The majority of newer fans - mainly American - were drawn in by the epic title fight between Verstappen and Lewis Hamilton in 2021. However, those same fans were already beginning to lose interest by the end of 2023 after not getting such a contest again for two seasons. TV viewing figures in the US were 10% lower last season than in 2022 and the latest Drive to Survive series suffered a 23% drop in viewers in its first three days. Those numbers will surely continue to fall if we get another year of domination from Verstappen, which now seems a highly likely possibility.

Given that, I imagine that it's not long before F1 begin to push Red Bull to swap out Perez for someone more capable of challenging Verstappen and that they're already thinking about how they can help the rest of the grid close the gap on the reigning champions through regulation changes.

If you're newer to the sport, such direct manipulation from the powers that be may seem far-fetched, but it's actually been happening for years. Former owner Bernie Ecclestone regularly used his authority to try and get the driver lineups he wanted, and new regulations were introduced on multiple occasions during the final years of Ferrari's dominance in the early 2000s and Mercedes' dominance in the late 2020s to try and level the playing field.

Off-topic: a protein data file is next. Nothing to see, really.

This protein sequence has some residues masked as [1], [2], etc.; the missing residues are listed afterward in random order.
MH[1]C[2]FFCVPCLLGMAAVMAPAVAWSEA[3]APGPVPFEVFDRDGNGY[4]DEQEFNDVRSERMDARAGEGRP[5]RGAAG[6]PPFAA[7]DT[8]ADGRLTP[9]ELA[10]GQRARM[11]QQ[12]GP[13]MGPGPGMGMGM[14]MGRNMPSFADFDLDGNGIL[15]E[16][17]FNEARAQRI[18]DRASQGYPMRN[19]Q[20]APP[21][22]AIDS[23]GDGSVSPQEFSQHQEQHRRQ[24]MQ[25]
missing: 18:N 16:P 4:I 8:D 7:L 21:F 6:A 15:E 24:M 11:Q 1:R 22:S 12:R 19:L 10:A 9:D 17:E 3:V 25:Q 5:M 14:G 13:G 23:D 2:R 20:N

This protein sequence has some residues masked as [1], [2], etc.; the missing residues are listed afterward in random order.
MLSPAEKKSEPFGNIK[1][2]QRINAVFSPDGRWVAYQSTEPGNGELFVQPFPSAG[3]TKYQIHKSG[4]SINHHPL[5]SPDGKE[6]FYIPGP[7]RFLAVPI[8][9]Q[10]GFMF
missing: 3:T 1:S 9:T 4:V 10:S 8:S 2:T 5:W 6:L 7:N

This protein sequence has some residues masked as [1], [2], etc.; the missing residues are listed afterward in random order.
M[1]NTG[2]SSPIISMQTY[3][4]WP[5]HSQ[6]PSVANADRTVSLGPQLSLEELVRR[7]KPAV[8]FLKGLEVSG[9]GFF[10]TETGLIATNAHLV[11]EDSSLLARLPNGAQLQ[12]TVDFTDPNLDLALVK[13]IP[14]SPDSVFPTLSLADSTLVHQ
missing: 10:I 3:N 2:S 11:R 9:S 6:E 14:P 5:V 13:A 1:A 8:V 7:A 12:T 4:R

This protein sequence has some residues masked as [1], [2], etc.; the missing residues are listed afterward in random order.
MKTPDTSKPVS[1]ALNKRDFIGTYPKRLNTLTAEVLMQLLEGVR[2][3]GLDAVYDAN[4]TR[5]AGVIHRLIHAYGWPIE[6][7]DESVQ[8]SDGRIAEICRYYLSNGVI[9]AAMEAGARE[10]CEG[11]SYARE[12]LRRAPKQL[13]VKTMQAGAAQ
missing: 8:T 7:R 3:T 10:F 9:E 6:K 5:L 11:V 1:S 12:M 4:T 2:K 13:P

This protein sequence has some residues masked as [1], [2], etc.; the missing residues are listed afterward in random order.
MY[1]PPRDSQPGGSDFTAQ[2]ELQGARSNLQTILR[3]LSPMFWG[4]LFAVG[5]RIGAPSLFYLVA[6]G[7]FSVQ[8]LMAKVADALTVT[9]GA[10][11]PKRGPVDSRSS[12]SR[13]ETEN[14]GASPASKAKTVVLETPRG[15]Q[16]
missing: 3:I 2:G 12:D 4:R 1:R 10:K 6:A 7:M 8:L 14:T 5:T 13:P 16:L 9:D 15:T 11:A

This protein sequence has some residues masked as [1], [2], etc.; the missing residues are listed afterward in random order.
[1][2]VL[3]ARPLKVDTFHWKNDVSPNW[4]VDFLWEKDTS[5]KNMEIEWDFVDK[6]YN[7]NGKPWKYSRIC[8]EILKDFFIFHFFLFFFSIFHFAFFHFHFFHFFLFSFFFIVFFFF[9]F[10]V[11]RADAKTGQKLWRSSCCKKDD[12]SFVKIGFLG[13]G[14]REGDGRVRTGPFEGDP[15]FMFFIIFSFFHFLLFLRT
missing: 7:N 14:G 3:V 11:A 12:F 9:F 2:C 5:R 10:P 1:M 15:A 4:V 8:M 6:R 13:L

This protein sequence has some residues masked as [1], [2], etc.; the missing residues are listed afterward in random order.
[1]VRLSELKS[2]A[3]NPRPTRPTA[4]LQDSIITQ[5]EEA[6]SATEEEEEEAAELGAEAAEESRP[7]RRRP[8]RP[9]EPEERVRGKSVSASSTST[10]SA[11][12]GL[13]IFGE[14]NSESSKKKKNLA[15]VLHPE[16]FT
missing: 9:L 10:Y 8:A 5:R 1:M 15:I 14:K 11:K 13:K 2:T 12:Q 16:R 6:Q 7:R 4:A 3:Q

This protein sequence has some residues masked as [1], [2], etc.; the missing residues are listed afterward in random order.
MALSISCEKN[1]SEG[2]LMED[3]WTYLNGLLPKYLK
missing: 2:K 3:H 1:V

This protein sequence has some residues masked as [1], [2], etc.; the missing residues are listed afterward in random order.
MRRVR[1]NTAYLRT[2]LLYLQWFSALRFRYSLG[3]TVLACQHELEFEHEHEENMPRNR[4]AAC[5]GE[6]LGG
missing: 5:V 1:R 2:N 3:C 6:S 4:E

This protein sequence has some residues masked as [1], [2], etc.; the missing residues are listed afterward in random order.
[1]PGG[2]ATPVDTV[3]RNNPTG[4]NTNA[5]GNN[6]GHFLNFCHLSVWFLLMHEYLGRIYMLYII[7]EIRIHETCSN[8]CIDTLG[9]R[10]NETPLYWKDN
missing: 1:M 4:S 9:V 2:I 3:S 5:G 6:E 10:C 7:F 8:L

It may already be too late to prevent Verstappen from dominating the 2024 campaign unless Ricciardo gets back to his best and is given Perez's seat mid-season. In the months to come, I'm very much expecting to hear stories of Red Bull being pushed to sign one of the many top drivers available in 2025 and of regulation changes being prepared for the start of the next year, if not sooner.

Whether such an intervention is fair given that Red Bull and Verstappen have earned their place at the top of the pile is very much up for debate, but in the world of Formula, fairness can often be sidelined in favour of business, and a one-man show is certainly bad for business.